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Using a physical disk in a VM

The steps for creating a VM using a physical disk (including one with an OS already installed) are similar to that of using a virtual disk. However, there are two use cases for which one would be using a physical disk: creating a VM with a physical disk with no OS installed (new install) and one that already has an OS installed (conversion). We will only cover converting from a previous installation as the other should be straightforward enough. You can use a physical disk with any OS but this conversion guide only covers Windows.


  • A spare USB flash drive
  • Acronis Universal Restore (or similar tool):

  • It is also recommended you back up an image of your drive just in case. I recommend just using dd in the command line. It's very easy to use, just Google it.

Step 1: Preparing the disk

Moving a hard drive with a Windows installation on it from one machine to another can be problematic and cause blue screens if not prepped prior. This is because of differences in machine hardware. This applies whether or not it is a physical or a virtual machine. As such we need to make changes to the Windows HAL, or hardware abstraction layer. There are a few tools that can accomplish this, including one built into Windows itself called 'sysprep'. However, sysprep is meant more for cloning a disk image across multiple machines and will activate the Windows OOBE (out-of-box experience) upon restoration, requiring things like user account setup and other changes that are undesirable and unnecessary for our situation. As such we will be using a third-party tool by Acronis (Universal Restore). This software has a 30-Day free trial, although there are likely other freeware versions that accomplish the same thing if you have an issue with that.

  • Download and install the following:
  • Insert your USB drive, open the program, and follow the onscreen instruction to create a bootable flash drive
    • Select 'Windows-like representation'
    • No Linux kernel parameters
    • Check 32-bit or 64-bit, depending on your hardware (or both just to be sure)
    • Select your USB device
  • Once your bootable media has been created reboot your machine and boot into the USB drive
  • Just follow the onscreen instructions to apply a universal restore to your existing Windows installation on the drive. It should only take a second or two.
  • Shutdown once that is done and boot back into Unraid

Step 2: Identify the physical disk to be used in the Unraid WebGUI

  • Login to your Unraid WebGUI (http://tower or http://tower.local)
  • Click the Main tab.
  • If the array hasn't been started yet, start it by clicking Start.
  • Locate your disk device from the Unassigned Devices section on the Main tab.
  • Under the identification column, notate the disk id by letter handle (e.g. sdb, sdc, sdd, sde, ...)

Step 3: Add a new Virtual Machine from the VMs tab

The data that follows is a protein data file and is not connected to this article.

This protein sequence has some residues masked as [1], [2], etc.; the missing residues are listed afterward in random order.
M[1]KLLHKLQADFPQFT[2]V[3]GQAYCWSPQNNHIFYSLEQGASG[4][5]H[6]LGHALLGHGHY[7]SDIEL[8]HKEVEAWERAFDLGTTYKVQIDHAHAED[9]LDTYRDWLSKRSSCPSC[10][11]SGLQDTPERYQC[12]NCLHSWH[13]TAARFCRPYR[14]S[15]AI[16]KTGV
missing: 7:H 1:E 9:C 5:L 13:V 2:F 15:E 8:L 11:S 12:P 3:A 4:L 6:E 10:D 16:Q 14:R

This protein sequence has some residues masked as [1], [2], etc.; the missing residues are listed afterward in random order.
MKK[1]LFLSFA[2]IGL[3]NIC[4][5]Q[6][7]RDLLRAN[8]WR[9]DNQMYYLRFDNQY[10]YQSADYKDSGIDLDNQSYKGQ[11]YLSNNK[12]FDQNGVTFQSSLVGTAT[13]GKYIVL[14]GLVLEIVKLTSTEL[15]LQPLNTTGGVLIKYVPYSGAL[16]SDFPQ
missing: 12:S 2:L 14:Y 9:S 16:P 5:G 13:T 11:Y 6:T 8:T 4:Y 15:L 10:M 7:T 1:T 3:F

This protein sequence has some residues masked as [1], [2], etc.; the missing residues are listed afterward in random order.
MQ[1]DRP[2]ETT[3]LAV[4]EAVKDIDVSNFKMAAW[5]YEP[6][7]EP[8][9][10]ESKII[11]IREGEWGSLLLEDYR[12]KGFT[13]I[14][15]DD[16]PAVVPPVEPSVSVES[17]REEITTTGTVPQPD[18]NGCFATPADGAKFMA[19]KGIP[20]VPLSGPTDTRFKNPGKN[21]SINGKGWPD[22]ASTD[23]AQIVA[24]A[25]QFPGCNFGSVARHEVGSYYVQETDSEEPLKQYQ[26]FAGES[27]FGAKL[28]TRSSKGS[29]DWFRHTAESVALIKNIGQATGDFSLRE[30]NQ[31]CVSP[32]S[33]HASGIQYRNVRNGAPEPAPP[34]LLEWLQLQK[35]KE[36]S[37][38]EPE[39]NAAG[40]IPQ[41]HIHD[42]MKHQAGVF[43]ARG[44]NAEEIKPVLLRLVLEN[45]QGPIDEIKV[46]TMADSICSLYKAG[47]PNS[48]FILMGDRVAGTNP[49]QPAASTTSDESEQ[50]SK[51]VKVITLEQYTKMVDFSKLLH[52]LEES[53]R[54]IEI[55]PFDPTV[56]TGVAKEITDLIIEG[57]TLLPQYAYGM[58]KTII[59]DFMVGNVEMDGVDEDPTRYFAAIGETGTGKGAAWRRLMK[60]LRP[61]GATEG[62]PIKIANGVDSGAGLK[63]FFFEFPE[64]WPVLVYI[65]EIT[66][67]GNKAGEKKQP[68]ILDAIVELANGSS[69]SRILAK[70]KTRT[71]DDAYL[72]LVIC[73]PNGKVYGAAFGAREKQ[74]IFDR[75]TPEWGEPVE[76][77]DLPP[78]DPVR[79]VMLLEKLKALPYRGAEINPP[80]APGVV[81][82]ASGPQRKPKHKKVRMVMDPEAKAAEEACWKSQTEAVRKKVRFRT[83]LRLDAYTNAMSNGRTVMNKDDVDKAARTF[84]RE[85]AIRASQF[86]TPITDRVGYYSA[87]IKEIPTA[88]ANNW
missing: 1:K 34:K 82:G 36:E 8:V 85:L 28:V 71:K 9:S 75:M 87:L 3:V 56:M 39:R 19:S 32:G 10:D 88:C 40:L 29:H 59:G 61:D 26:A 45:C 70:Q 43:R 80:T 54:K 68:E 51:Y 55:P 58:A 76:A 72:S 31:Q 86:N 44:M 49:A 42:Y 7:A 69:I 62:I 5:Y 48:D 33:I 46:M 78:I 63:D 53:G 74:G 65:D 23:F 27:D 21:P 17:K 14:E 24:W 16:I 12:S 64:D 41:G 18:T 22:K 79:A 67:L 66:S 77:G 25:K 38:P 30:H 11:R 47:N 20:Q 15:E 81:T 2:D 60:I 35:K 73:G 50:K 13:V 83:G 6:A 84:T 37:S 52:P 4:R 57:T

• Login to your Unraid WebGUI (http://tower or http://tower.local)
  • Click on the VMs tab (if the tab isn't visible, you haven't completed these preparation steps or may not meet the hardware requirements; post in general support for further assistance)
  • Click the Add VM button.
  • Follow this guide to create your VM, making sure to adhere to these specific settings:
    • Leave the BIOS setting to SeaBIOS. (If you have trouble starting your VM using SeaBIOS recreate it using OVMF)
    • Leave OS Install ISO blank.
    • Be sure to have the VirtIO Drivers ISO specified, you will need these in a later step.
    • Select a location and size for the "primary virtual disk". The name and size don't really matter as we will be changing it in the next step. This step isn't really necessary, but it makes it a little easier to edit later.
    • Uncheck the option to Start VM after creation

Step 4: Edit the XML for your virtual machine

  • From the VMs tab, click the VM icon and select Edit XML from the context menu.
  • Scroll down the XML and locate the the primary virtual disk you assigned. It will look similar to this:
<disk type='file' device='disk'>
<driver name='qemu' type='raw' cache='writeback'/>
<source file='/mnt/cache/vdisk_share/vmname/vdisk1.img'/>
<target dev='hda' bus='virtio'/>
<boot order='1'/>
<alias name='virtio-disk0'/>
<address type='pci' domain='0x0000' bus='0x00' slot='0x05' function='0x0'/>
  • Replace it with this, where "sdX" is the location of the disk from Step 2:
<disk type='block' device='disk'>
<driver name='qemu' type='raw' cache='writeback'/>
<source dev='/dev/sdX'/>
<target dev='hdd' bus='sata'/>
  • If your physical disk is IDE and not SATA, replace the bus from "sata" to "ide" and re-evaluate your life choices.
  • Click Update to update the virtual machine XML.

Step 5: Installing drivers

  • Start your VM
  • Once in Windows go to the device manager in the control panel
  • If there are any drivers that have errors (a yellow exclamation mark) update them by right-clicking and selecting 'update'
    • Point to the drive where the VirtIO Drivers ISO is located and make sure you check the 'include subfolders' box.
    • Do this for any drivers that have errors
    • If you have a program that installs software drivers, such as some anti-virus programs do, you may need to reinstall those programs

Stuck at SeaBIOS with Booting from Hard Disk?

If your OS was installed using UEFI (as opposed to traditional VGA BIOS), start over from step 3, but select OVMF as the BIOS type instead of SeaBIOS. Most OS installations install using a traditional VGA BIOS, but it is possible to have a UEFI installation, in which case SeaBIOS will not work. The remainder of the conversion procedure is identical.